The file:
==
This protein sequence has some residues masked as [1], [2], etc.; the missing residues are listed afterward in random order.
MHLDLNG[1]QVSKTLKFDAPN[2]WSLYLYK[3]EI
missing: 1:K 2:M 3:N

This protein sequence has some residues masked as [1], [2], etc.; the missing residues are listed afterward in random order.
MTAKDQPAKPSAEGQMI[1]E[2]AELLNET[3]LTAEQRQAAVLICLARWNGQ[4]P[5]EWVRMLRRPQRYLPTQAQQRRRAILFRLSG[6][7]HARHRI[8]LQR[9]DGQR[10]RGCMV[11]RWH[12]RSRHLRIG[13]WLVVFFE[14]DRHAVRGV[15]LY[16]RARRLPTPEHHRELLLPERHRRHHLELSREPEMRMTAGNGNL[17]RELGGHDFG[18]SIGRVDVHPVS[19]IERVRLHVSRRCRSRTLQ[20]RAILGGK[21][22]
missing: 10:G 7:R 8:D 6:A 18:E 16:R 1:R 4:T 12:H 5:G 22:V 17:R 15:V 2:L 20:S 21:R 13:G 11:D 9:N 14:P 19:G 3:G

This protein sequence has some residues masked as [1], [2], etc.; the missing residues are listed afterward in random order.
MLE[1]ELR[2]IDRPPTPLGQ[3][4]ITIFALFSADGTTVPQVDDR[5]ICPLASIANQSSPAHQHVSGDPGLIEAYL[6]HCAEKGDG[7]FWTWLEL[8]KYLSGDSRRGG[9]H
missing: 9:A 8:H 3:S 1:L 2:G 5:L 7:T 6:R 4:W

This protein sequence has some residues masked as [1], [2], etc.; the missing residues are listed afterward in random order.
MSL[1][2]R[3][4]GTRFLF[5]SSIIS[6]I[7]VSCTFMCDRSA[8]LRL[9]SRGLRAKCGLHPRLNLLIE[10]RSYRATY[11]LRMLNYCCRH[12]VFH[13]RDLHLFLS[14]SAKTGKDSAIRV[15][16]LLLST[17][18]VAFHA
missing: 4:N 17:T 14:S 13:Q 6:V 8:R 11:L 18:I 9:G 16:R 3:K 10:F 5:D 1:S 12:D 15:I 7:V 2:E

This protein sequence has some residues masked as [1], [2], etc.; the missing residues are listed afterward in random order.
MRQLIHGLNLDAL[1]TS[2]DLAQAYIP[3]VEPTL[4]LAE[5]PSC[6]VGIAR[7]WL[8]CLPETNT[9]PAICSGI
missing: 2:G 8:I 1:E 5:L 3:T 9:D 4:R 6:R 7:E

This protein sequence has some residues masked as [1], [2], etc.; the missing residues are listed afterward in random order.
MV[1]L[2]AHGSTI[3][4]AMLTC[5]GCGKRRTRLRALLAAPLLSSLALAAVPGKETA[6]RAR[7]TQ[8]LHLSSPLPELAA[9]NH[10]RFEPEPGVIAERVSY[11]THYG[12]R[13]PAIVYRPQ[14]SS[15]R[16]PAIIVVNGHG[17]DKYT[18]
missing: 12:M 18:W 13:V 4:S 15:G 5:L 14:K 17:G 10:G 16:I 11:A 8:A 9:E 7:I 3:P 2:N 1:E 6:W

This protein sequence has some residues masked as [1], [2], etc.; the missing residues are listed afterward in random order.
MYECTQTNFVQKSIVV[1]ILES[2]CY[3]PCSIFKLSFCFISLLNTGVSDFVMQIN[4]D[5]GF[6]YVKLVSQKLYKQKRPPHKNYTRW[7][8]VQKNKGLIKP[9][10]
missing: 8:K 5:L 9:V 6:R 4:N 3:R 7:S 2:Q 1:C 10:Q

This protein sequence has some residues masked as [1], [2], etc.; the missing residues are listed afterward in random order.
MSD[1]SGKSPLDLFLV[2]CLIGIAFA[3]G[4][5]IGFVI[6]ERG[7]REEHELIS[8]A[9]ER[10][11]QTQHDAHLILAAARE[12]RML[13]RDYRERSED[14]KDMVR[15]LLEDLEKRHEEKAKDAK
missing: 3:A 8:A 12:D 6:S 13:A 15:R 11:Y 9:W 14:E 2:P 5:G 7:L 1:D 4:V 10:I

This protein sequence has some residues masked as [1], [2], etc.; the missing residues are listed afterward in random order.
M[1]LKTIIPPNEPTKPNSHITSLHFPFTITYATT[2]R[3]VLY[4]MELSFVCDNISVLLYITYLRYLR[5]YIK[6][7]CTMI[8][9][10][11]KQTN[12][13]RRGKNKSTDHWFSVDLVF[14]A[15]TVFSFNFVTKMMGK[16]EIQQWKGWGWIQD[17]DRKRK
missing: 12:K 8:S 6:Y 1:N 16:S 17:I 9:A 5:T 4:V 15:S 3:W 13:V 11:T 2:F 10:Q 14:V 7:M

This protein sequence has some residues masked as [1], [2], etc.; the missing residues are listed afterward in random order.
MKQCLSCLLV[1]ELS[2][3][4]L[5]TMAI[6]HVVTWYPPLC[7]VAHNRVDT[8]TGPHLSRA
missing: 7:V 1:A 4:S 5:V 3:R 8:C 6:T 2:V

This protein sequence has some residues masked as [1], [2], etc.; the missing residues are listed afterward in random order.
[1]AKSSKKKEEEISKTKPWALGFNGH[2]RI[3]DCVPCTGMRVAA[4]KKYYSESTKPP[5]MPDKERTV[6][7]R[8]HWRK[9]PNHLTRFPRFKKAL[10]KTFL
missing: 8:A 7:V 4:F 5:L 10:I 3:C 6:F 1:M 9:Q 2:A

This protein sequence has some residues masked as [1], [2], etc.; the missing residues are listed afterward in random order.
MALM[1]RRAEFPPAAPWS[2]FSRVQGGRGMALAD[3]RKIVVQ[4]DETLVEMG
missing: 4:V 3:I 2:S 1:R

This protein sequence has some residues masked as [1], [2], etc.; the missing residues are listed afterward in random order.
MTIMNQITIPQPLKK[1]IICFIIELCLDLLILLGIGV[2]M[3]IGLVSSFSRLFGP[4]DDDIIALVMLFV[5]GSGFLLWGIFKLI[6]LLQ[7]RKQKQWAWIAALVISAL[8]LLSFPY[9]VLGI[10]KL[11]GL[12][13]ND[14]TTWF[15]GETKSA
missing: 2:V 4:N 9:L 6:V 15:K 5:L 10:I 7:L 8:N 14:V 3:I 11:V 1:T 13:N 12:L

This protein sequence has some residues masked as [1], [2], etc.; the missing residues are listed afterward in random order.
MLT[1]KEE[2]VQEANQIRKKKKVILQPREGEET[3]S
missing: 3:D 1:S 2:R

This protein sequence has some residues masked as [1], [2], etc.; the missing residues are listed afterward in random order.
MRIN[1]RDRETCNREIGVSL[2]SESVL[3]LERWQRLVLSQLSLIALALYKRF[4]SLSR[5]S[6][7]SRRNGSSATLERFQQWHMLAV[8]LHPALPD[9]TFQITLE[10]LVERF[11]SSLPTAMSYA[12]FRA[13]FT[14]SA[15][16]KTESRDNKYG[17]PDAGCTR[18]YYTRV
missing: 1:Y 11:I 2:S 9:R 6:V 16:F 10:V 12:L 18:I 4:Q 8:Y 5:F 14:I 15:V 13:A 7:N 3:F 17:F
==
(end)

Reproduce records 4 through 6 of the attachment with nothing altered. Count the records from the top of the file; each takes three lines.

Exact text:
This protein sequence has some residues masked as [1], [2], etc.; the missing residues are listed afterward in random order.
MSL[1][2]R[3][4]GTRFLF[5]SSIIS[6]I[7]VSCTFMCDRSA[8]LRL[9]SRGLRAKCGLHPRLNLLIE[10]RSYRATY[11]LRMLNYCCRH[12]VFH[13]RDLHLFLS[14]SAKTGKDSAIRV[15][16]LLLST[17][18]VAFHA
missing: 4:N 17:T 14:S 13:Q 6:V 8:R 11:L 18:I 9:G 16:R 3:K 10:F 5:D 1:S 12:D 15:I 7:V 2:E

This protein sequence has some residues masked as [1], [2], etc.; the missing residues are listed afterward in random order.
MRQLIHGLNLDAL[1]TS[2]DLAQAYIP[3]VEPTL[4]LAE[5]PSC[6]VGIAR[7]WL[8]CLPETNT[9]PAICSGI
missing: 2:G 8:I 1:E 5:L 3:T 9:D 4:R 6:R 7:E

This protein sequence has some residues masked as [1], [2], etc.; the missing residues are listed afterward in random order.
MV[1]L[2]AHGSTI[3][4]AMLTC[5]GCGKRRTRLRALLAAPLLSSLALAAVPGKETA[6]RAR[7]TQ[8]LHLSSPLPELAA[9]NH[10]RFEPEPGVIAERVSY[11]THYG[12]R[13]PAIVYRPQ[14]SS[15]R[16]PAIIVVNGHG[17]DKYT[18]
missing: 12:M 18:W 13:V 4:S 15:G 5:L 14:K 17:G 10:G 16:I 11:A 8:A 9:E 7:I 3:P 2:N 1:E 6:W